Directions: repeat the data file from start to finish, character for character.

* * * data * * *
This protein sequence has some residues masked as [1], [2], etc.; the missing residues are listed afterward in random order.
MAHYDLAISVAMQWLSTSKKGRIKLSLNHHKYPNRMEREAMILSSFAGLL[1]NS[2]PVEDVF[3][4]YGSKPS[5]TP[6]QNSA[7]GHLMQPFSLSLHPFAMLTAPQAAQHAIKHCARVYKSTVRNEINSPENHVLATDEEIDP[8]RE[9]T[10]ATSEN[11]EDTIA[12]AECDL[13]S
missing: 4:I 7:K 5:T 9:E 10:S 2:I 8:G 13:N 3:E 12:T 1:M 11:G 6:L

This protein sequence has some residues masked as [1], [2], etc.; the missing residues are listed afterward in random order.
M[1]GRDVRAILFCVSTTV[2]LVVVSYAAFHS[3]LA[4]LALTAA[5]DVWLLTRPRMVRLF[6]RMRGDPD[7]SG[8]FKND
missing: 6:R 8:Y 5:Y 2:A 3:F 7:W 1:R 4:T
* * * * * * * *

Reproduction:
This protein sequence has some residues masked as [1], [2], etc.; the missing residues are listed afterward in random order.
MAHYDLAISVAMQWLSTSKKGRIKLSLNHHKYPNRMEREAMILSSFAGLL[1]NS[2]PVEDVF[3][4]YGSKPS[5]TP[6]QNSA[7]GHLMQPFSLSLHPFAMLTAPQAAQHAIKHCARVYKSTVRNEINSPENHVLATDEEIDP[8]RE[9]T[10]ATSEN[11]EDTIA[12]AECDL[13]S
missing: 4:I 7:K 5:T 9:E 10:S 2:I 8:G 13:N 3:E 12:T 1:M 11:G 6:L

This protein sequence has some residues masked as [1], [2], etc.; the missing residues are listed afterward in random order.
M[1]GRDVRAILFCVSTTV[2]LVVVSYAAFHS[3]LA[4]LALTAA[5]DVWLLTRPRMVRLF[6]RMRGDPD[7]SG[8]FKND
missing: 6:R 8:Y 5:Y 2:A 3:F 7:W 1:R 4:T